Recent U.S. Supreme Court decisions in Citizens United and other high-profile cases have sparked disagreement about the proper role of corporations in American democracy. Partisans on both sides have made bold claims, often with little basis in historical fact. Bringing together leading scholars of history, law, and political science, Corporations and American Democracy provides the historical and intellectual grounding necessary to put today’s corporate policy debates in proper context.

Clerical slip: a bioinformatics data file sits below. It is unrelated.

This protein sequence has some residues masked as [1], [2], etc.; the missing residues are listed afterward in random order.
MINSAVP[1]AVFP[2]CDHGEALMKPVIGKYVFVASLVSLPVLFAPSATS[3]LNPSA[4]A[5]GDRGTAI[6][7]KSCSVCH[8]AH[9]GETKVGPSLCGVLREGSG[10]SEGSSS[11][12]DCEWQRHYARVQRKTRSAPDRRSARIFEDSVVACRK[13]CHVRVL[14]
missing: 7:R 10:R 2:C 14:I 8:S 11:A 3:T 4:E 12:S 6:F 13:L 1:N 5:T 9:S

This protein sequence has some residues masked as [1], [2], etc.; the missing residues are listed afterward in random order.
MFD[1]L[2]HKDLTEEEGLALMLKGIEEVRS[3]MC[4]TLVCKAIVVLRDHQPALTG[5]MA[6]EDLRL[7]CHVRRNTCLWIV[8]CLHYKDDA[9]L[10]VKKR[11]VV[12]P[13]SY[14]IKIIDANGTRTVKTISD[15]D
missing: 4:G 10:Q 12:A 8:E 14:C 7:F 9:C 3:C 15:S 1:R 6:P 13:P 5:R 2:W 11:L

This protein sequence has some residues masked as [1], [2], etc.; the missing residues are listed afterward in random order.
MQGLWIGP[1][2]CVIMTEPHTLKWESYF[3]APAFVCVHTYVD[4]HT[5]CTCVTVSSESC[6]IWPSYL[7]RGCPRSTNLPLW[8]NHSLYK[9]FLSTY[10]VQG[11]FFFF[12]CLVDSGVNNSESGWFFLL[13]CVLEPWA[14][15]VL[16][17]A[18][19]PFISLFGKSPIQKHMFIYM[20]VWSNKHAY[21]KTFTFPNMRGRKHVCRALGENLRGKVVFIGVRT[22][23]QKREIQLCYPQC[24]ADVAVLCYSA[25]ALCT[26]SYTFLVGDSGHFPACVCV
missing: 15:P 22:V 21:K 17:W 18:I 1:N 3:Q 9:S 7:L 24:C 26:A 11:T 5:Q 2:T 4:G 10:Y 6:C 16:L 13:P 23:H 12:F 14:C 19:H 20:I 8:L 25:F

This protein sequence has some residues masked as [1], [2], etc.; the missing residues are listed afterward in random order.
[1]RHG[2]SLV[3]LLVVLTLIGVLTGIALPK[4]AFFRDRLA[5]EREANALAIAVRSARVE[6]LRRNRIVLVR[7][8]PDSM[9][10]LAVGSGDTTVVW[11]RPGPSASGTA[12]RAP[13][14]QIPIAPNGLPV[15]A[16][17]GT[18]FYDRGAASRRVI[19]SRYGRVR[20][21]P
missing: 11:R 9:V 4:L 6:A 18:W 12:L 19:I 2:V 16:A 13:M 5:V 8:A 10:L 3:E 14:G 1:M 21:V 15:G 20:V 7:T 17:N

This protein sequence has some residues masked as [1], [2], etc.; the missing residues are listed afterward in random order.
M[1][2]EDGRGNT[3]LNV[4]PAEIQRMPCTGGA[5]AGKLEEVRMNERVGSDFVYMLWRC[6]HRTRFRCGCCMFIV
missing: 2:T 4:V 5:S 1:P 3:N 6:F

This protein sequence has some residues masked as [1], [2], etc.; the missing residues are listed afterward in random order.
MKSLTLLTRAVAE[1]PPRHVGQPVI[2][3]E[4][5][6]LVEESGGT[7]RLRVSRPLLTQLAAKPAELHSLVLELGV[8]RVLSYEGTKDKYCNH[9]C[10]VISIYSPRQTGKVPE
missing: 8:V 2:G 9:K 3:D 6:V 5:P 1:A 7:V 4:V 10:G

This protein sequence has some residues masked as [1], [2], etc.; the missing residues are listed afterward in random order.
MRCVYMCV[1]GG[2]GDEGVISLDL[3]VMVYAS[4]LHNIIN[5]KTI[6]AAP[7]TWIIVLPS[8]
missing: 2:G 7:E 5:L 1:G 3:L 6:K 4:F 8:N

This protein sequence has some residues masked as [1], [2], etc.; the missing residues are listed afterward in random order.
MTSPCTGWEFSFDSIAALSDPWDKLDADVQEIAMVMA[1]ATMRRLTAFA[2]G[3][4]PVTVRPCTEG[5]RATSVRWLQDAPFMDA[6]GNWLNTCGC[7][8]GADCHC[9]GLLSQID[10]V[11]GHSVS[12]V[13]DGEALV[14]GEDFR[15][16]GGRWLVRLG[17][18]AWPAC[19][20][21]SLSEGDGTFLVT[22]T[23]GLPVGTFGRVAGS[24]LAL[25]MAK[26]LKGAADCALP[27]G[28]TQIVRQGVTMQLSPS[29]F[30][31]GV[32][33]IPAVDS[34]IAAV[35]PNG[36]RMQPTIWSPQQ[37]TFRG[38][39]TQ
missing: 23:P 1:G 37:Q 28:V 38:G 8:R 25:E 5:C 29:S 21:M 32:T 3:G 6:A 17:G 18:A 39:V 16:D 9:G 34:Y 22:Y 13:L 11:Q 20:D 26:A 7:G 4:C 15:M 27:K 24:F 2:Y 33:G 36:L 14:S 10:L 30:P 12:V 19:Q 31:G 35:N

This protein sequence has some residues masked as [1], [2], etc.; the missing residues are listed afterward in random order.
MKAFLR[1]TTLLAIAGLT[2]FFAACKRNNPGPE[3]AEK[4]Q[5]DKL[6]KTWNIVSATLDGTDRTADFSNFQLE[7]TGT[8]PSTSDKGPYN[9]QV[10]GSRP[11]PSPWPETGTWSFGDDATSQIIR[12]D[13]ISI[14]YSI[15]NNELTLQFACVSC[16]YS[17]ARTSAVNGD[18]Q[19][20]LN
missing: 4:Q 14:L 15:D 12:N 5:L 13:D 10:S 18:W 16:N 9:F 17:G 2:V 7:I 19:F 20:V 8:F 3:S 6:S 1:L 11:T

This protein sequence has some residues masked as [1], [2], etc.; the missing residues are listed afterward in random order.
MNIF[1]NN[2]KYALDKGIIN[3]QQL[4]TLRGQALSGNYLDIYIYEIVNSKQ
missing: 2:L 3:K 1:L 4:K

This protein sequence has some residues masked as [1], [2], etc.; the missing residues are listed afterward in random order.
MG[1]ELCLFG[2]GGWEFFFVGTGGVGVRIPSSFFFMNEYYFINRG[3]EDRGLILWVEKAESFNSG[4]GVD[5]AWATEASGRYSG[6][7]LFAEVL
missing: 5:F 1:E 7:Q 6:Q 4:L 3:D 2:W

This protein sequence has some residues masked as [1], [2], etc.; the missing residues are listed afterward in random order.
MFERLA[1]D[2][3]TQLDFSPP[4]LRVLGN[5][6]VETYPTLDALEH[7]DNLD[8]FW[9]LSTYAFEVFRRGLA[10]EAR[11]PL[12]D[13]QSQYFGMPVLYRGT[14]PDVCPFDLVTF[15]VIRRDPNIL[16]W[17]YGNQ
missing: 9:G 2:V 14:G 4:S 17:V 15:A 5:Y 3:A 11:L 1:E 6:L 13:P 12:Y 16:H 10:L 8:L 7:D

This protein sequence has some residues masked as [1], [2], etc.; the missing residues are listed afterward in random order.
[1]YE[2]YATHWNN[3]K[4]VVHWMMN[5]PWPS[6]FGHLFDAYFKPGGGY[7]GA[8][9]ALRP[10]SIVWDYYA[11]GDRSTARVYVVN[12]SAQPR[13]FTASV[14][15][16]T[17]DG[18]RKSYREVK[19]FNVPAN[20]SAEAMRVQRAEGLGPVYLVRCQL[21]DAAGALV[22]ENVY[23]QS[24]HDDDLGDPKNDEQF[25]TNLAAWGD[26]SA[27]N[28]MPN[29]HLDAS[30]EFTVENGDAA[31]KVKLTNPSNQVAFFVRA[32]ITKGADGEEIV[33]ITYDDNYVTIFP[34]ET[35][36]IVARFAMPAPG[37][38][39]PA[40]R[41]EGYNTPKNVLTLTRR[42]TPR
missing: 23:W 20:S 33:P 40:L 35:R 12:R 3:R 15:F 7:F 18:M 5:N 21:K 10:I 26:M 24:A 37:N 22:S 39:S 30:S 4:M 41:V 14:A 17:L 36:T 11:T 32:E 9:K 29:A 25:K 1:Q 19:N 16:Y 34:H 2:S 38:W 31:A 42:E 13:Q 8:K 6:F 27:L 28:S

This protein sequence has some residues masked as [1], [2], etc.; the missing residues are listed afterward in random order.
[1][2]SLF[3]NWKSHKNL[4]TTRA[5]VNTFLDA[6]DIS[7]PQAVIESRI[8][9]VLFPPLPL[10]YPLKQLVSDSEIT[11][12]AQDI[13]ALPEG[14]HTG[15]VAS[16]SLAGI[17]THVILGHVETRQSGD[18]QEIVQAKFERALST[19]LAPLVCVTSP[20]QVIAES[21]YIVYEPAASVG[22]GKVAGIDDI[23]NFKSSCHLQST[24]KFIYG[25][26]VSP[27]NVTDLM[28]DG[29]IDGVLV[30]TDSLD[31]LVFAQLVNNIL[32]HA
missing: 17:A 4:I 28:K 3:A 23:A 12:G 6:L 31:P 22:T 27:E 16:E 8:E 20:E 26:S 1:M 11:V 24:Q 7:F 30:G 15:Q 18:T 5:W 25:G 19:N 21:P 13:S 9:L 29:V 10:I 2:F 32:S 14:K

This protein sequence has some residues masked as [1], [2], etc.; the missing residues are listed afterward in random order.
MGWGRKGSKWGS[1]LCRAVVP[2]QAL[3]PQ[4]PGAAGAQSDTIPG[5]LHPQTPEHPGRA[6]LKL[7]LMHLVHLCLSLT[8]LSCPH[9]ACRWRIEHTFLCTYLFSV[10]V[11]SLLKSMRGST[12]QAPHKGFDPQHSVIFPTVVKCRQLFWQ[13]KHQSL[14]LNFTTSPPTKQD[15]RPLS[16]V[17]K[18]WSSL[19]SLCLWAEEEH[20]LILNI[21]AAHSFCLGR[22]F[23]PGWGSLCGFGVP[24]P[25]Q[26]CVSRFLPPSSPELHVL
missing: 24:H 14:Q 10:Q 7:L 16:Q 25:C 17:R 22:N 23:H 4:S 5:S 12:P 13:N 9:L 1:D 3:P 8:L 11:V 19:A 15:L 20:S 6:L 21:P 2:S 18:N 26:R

This comprehensive volume covers a range of topics, including the origins of corporations in English and American law, the historical shift from special charters to general incorporation, the increased variety of corporations that this shift made possible, and the roots of modern corporate regulation in the Progressive Era and New Deal. It also covers the evolution of judicial views of corporate rights, particularly since corporations have become the form of choice for an increasing variety of nonbusiness organizations, including political advocacy groups. Ironically, in today’s global economy the decline of large, vertically integrated corporations—the type of corporation that past reform movements fought so hard to regulate—poses some of the newest challenges to effective government oversight of the economy.